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By Lisa Richwine
LOS ANGELES, Oct 10 (Reuters) - China’s removal of animated comedy “South Park” from online sites just as it dropped U.S. basketball broadcasts highlighted a tension familiar to Hollywood studios - the need to please Chinese authorities in order to reach the country’s vast audience.
Media companies count on ticket sales in China, which is projected to become the world’s largest movie market next year, to bolster their bottom lines. And some films, such as recent Oscar winner “Green Book,” rely on Chinese investment to make it to the big screen.
That, along with China’s limit of 34 imported movies per year, has forced movie and TV studios to shape programming in a way that satisfies Chinese censors without suppressing the creative freedom of producers and writers.
“They have tried to do it in such a way that they can make as much money as possible by having access to the China market, but not become so embarrassed by the backlash at home,” said Stanley Rosen, a political science professor at the University of Southern California.
The creators of irreverent comedy “South Park” took aim at that approach, as well as China’s policies on free speech, in an episode released on Oct. 2 called “Band in China.” “South Park” episodes were subsequently pulled from Chinese streaming sites.
The show disappeared around the time China said it would not broadcast U.S. National Basketball Association games following a tweet by a Houston Rockets executive who backed protests in Hong Kong.
Neither reaction should surprise anyone in Hollywood, said Lindsay Conner, a Los Angeles-based lawyer who has represented Chinese companies in the United States.
“The ‘South Park’ episode was about as deliberate a provocation as one can get,” Conner said. “It’s what ‘South Park’ is about. The response of the Chinese censors was entirely predictable.”
China has banned Western entertainment in the past. In August 2018, the country denied entry to Walt Disney Co’s “Christopher Robin” film, which featured Winnie the Pooh. The government did not give a reason, but Pooh’s appearance has been compared to President Xi Jinping’s, and the character has been used as a symbol of resistance to the Chinese government.
“South Park” was running on streaming TV services in China, a market that is less important to Hollywood than the movie business. Movie ticket sales in China reached $9 billion in 2018. Consulting firm PwC projects China will top the United States and Canada as the biggest film market in 2020 with sales reaching $15.5 billion by 2023.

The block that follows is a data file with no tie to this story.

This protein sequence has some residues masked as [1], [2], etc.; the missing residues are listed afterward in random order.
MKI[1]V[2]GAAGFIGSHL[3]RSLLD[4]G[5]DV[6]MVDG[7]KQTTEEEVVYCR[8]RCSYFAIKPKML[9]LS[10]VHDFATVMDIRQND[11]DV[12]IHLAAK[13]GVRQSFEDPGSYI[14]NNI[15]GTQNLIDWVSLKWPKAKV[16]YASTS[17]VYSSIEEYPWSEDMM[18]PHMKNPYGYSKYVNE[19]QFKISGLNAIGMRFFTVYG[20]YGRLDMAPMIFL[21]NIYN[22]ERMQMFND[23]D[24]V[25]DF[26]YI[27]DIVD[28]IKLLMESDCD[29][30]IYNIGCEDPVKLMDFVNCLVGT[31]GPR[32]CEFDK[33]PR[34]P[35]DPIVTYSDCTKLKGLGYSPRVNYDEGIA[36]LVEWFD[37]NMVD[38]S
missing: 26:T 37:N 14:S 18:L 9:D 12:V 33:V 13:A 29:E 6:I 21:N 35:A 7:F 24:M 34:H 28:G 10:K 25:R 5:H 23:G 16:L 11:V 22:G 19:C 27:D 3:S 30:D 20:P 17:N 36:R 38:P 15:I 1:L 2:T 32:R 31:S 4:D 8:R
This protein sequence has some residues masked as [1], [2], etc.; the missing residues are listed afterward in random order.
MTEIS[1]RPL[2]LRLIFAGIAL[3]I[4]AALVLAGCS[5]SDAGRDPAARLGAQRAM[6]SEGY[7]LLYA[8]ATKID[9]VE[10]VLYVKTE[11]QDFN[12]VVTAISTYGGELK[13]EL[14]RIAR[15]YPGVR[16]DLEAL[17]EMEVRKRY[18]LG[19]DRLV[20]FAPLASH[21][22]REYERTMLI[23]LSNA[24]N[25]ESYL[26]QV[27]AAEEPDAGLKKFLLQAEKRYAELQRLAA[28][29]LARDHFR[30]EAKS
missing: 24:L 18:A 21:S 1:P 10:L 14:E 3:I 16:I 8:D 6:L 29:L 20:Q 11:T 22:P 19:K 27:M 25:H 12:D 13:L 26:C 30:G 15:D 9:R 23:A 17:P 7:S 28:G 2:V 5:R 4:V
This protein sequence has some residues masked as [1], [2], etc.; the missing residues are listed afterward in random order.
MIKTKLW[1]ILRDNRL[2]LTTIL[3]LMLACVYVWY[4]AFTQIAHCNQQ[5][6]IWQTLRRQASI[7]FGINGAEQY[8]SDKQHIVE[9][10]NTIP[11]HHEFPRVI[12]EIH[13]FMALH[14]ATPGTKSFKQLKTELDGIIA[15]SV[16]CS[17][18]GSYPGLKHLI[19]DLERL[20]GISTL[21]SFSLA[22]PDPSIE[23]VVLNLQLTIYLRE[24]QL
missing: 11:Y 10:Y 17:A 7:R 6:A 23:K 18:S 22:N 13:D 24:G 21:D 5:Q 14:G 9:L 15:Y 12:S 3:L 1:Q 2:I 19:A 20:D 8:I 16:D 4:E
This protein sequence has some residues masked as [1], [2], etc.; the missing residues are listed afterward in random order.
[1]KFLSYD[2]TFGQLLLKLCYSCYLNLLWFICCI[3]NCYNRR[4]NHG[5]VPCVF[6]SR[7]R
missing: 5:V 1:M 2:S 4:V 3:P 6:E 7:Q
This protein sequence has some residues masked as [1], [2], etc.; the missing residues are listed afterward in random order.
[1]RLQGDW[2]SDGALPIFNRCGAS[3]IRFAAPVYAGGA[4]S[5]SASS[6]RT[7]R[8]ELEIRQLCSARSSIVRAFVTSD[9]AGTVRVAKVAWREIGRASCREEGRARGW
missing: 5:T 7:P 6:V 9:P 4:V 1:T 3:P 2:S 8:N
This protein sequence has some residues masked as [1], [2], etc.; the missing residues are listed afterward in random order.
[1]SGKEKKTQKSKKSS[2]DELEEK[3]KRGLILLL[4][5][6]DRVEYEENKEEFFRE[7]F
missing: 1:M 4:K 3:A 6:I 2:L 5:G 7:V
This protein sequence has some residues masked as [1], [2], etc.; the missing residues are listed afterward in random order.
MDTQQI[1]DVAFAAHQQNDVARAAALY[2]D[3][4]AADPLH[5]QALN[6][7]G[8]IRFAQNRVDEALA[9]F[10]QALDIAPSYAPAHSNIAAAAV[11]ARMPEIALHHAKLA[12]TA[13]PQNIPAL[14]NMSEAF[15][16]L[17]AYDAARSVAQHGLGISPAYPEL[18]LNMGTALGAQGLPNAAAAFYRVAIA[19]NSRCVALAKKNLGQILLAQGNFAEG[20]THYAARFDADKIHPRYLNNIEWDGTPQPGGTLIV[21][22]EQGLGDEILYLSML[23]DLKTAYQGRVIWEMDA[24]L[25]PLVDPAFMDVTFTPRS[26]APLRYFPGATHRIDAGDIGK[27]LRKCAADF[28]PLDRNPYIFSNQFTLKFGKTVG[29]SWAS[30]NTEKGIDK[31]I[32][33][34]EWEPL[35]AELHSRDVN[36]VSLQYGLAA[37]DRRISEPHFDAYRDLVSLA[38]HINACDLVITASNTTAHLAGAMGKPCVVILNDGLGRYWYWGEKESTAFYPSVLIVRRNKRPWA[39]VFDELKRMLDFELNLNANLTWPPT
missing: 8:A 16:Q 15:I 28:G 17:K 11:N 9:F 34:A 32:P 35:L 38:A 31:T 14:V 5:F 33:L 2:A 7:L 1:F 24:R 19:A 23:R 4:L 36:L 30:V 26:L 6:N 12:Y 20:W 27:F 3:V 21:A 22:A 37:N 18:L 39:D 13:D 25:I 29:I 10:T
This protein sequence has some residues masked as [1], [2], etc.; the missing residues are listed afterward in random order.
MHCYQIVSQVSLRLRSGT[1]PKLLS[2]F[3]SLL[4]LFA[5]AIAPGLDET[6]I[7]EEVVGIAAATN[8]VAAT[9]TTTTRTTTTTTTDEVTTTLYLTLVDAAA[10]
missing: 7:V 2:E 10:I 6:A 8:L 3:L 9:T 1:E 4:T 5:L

Chinese companies also invest an unknown sum in individual movies such as “Green Book,” which was backed by Alibaba Group’s Alibaba Pictures. Tencent Holdings Ltd, a Chinese social media and gaming firm, is a co-financier of the upcoming “Terminator: Dark Fate,” which will be released by Paramount Pictures. Paramount is owned by Viacom Inc, the same company that distributes “South Park.”
Eager to get a greenlight from Chinese censors, Hollywood studios take steps to avoid irking the government.
A script for 2015 sci-fi comedy “Pixels,” for example, featured a scene where space aliens blew up China’s Great Wall, but the movie released in theaters spared the landmark.
Filmmakers also have recorded scenes in China and added plotlines where Chinese characters are heroes. In the 2015 film “The Martian,” China’s space agency helps save a astronaut, played by Matt Damon, who becomes stranded on Mars.
While Hollywood has long tailored programming to the Chinese market, the NBA incident highlights a relatively new risk. With the prevalence of social media, stars of a film could make comments that offend the government, said Marc Ganis, president of Jiaflix, a company that streams movies in China.
“I assure you the studios are paying attention,” Ganis said.
“They are also in a no-win position,” Ganis added. “They can’t tell their talent not to say things because they will get tarred for that. They have to hope their talent thinks before they tweet.” (Reporting by Lisa Richwine; Additional reporting by Jill Serjeant; editing by Bill Tarrant and Cynthia Osterman)